Plastic never fully degrades; the ocean is becoming full of tiny plastic particles, known as microplastics, that are small enough to enter the bodies of marine life as well as our own. Twenty-year-old Fionn Ferreira, a chemistry student at Groningen University, the Netherlands, has developed a method of removing microplastics from water via the use of magnets and oil. To commemorate Pollution Prevention Week 2021, AZoCleantech takes a closer look at Ferreira's novel technology.
Image Credit: SannePhoto/Shutterstock.com
The Global Problem of Microplastic Pollution in Oceans and Rivers
Plastic recycling is on the rise, but current rates are nowhere near enough to mitigate the negative impacts of plastic pollution.
Plastic production continues to increase despite efforts to shift towards environmentally friendly, sustainable materials.
Data shows that over half of all plastics ever made were produced in the last 13 years and that recycling rates remain dismally low at just 9%. As a result, vast amounts of plastic are being introduced into the environment every year.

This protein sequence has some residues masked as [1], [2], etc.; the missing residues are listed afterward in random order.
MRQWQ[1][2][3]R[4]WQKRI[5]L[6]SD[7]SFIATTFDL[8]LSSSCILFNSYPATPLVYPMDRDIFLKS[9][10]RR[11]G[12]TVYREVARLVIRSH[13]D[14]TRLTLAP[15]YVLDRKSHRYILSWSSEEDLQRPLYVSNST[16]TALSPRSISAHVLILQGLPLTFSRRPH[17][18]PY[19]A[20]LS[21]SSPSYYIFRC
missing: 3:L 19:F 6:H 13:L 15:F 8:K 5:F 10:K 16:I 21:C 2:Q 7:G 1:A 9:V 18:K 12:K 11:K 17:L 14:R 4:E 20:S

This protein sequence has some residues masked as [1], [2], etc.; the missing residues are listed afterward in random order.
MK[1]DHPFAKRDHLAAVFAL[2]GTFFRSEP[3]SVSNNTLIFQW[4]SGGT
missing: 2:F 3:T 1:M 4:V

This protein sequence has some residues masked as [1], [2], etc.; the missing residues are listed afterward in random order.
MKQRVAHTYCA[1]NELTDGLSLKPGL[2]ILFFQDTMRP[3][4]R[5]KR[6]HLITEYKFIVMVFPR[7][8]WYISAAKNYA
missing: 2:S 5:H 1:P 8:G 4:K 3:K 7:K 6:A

Plastic is the most common form of litter that enters the world’s oceans, with around 4.8–12.7 million metric tons of plastic entering the oceans annually.
To date, it is estimated that more than 268,000 tons of plastic pollute the oceans.
The consequences of this severe pollution problem are concerning.
The amount of plastic particles thought to be floating in the ocean right now is 5.25 trillion. Microplastics cause harm to the fertility, growth, and survival of animals in the marine ecosystem.
Additionally, research has linked human exposure to microplastics with various health issues such as cancer, heart disease, and poor fetal development.
Humans become exposed to microplastics via various routes, with the consumption of seafood being one of them.
Therefore, cleansing the ocean of microplastic pollution is vital to the health of marine life and humans.
Magnets Offer a Chance to Clean up Microplastics from our Water Sources